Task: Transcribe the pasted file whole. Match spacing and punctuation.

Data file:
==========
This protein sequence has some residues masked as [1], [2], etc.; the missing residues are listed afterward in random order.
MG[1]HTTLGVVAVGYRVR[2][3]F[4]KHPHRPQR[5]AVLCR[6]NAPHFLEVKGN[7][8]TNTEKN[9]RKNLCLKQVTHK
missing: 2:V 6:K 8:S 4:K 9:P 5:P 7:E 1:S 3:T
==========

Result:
This protein sequence has some residues masked as [1], [2], etc.; the missing residues are listed afterward in random order.
MG[1]HTTLGVVAVGYRVR[2][3]F[4]KHPHRPQR[5]AVLCR[6]NAPHFLEVKGN[7][8]TNTEKN[9]RKNLCLKQVTHK
missing: 2:V 6:K 8:S 4:K 9:P 5:P 7:E 1:S 3:T